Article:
10. try to get hold of some malaysian kueh recipes - they always use up tons of coconut milk. the other thing i make which uses alot of coconut milk is what i call coconut pie. it is basically a sweet impossible pie with coconut milk instead of milk. that will take care of a couple of cans. you'll find that the kueh will be very popular, so you could double or triple quantities if there are other people helping you to eat. good luck. lynn
  11. fresh rice noodle are already cooked - the only thing is, if they have become a little stale, heating them does freshen them up. you should be able to tell how they are. the best is not to refrigerate them and use them immediately. failing that, freshen by either using the microwave, hot water, or if you are frying them, by frying!
  12. whisks


    thanks jayne. i found the paula wolfert recipe eventually, which sounds like what i'm looking for - crunchy, crusty and caramelly outside and custardy inside, but which is the chocoale canele recipe i am looking for? or does the addition of chocolate/cocoa significantly alter the ultimate texture of the canele? caneles have been one of those elusive things for me - most of the recipes i have tried have been more cakelike (not there was anything wrong with them), but having tried the original in france, i want nothing but something close to authentic. this is one of the very few recipes where i have been so persistent in trying to attain perfection. i want to know the secret!!!! i have looked at paula's recipe and now have the batter sitting in the fridge and will report back to let you know....the perfect chocolate canele recipe is now what i'm looking for. thanks for your help. lynn
  13. ah leung, thank you from the bottom of my heart for being so kind as to post these tutorials. i come from a family where cooking has always been avoided whenever possible. this perhaps why i have such a voracious appetite (pardon the pun) for all things to do with food. i have never known where to look nor whom to ask about techniques and the like - whenever i cook chinese, it isn't far off from what westerners do - thrown it in the pan and stir! this is one reason why i cook western food almost all the time. however, 2 nights ago, i went to my cousin's place and his wife (from china) showed us all how to make the dough for swei gau and wor tip. she also enlightened us about the appropriate combinations of meats and vegetables - we had cilantro and pork mince for the filling which according to her was a definite no no. cilantro is to be used with lamb when making dumplings. i just told her very simply not to regard me as chinese, but as a westerner! your legacy is honourable! thank you again. lynn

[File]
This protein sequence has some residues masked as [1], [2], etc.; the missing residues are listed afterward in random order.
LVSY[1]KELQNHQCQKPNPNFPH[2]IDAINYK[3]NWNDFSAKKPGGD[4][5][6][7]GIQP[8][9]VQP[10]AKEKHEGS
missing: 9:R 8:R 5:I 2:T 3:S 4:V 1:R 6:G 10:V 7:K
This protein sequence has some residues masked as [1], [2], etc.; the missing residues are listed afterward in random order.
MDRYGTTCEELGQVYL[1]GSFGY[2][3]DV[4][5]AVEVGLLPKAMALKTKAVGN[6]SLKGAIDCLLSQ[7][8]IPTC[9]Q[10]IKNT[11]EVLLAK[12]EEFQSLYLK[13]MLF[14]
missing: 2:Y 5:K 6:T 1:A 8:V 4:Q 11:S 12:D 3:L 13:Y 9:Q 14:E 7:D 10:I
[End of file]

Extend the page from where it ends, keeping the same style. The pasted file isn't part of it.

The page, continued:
14. today, a bowl of miso soup with really al dente egg noodles and slice wagyu beef... yesterday, barbequed chicken legs with this reallly delicious sauce my cousin made which had chillis, fish sauce, palm sugar and good nes knows what else. it was so good. sigh.
  15. whisks


    is there any chance that you could pass on the recipes for the regular and chocolate caneles? thanks
  16. hi, you didn't specify where on the north shore you are located, but from the sounds of the places you have tried, you might be around chatswood or thereabouts. a little gem tucked away in some little hole in the wall? golden swallow in gordon i think is pretty good. what got me in was the salt and chilli soft shell crab (chiu yim yin hok hai) and the salt and chilli eggplant (chiu yim ai gwa)(yes...i know, salt and chilli....but it was so good...). i quite liked the bitter melon and beef as well. i'm not sure if these are items on the menu or not, since i stumbled onto these dishes merely by sticky beaking at the table next to me..... rude, i know, but, hey, anything to make new discoveries. other restaurants no doubt have the same dishes, but for a hole in the wall eating place (i don't know if this place qualifies for "restaurant"), it's good and i assume reasonably authentic. there's another one in chatswood that one friend said was good, but i haven't managed to get there yet. if you like malaysian food, to's in north sydney is another little place you might like to try, if you haven't already. and, if you're prepared to make the trip up to thornleigh, istana does wonderful chicken rice (hai nan kai fun). there's also an indian restaurant there which sounds good, but i haven't gotten around to trying..... i hope these meet your criteria. (btw, i love going to lee's fortuna in crows nest cos it's so homey for me (i've been going there since i was a little girl) and they all look after me so well. it's an australian chinese restaurant, but i do think it has its merits)